Though some are obvious choices like the aforementioned precious metals, or real estate, perhaps investors have not considered collectibles, timberland and farmland. Collectibles can be risky and some require maintenance, but items like rare artwork and even rare books could provide good future returns. Another potential diversification would be to invest in timberland; sustainable and lucrative, as it provides fantastic returns, it seems a worthy contender. Some investors dislike that timber investments tend to run over a long period but for those looking to secure the inheritance of their family, timberland is a relatively low risk, high return investment, as well as providing 100% inheritance tax relief if held for two years. Farmland is also an attractive investment; you may associate farmland with low risk but also low returns, but its merit lies in the tax relief it provides. Inheritance estate tax is normally 40%, but any farmland that is worth over £325,000, is farmed in hand and has been owned for two years, will be allotted 100% tax relief – the same allowances given timberland.

Wealth preservation can also be achieved by investing money in what are known as dynasty trusts. Dynasty trusts usually consist of maintenance paid out to the beneficiary, with what is left of the sum being passed on when the beneficiary comes of a certain age. A dynasty trust is irrevocable, which means that when the initiator of the trust dies, it is not subject to inheritance tax. Though there is such thing as Generation Skipping Transfer tax, there is a way around the tax being applied to such trusts in some American states; if the investor donates $5.64 million, or $10.68 million if married, the money then becomes exempt to tax. If the trust grows beyond that amount through investment returns, the larger amount is still exempt to tax.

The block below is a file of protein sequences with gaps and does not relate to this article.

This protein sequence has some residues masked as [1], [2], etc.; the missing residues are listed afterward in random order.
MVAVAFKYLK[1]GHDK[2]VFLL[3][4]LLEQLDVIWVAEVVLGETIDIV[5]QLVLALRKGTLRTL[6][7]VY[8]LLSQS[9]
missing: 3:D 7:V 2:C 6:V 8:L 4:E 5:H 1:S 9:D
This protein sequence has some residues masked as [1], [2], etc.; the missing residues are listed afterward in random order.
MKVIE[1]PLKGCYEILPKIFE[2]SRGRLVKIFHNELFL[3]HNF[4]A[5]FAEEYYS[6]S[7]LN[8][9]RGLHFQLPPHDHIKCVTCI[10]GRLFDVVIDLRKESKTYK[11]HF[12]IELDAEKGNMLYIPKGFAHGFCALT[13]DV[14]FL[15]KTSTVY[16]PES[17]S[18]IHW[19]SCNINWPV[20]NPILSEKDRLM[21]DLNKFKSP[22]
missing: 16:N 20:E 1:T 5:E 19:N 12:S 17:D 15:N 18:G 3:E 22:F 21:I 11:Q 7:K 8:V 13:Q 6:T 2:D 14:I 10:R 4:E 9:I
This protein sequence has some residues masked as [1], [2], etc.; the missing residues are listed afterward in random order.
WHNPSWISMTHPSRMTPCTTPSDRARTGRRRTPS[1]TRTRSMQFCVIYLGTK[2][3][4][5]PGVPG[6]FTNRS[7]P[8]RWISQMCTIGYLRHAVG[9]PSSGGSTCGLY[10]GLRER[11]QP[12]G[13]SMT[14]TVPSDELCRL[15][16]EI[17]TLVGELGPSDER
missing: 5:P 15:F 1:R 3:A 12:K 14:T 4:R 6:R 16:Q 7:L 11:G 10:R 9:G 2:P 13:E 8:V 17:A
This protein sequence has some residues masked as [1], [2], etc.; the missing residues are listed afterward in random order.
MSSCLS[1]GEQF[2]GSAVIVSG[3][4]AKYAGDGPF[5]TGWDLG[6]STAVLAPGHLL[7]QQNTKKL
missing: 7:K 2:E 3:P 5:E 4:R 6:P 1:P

Tax exemptions are not as generous in the U.K, although there are several precautions that those who wish to preserve funds should take; one would be to file for life insurance, so that any family members do not have to pay for inheritance tax from their own pockets. Trusts do exist in the U.K, though beneficiaries have to pay 35% income tax on any income that the trust generates. Gifts are also a way of passing money to relatives and under certain amounts will not generate tax costs.

Some would argue that the single most important step that determines whether wealth grows or shrinks is the provision for proper financial planning. This can be done through two main avenues: the Single Family Office or the Multi Family Office. For families who prefer a high level of control, the SFO is the best option. SFO’s are usually run by a small team of highly trained experts who work solely for the family. A family board determines who the key agents are, the long term financial strategies of the office, and ensure that no regulations are being violated.  MFO’s are different in that they work for several wealthy families instead of one alone. MFO’s financial solutions may be more creative as a result of working with several different families in different circumstances, and also may have access to discounted rates simply through working with a broader variety of financial experts.

There is no one size fits all technique to preserving wealth. That being said, there are ways to lay the foundation for continued prosperity and growth, from investing heavily in the financial education of your offspring to sitting down with your wealth managers and planning an effective long term strategy. It is worth the time spent doing so – though many believe that money does not lead to happiness, in passing on your wealth, you pass on your legacy.

Posted in Editorial.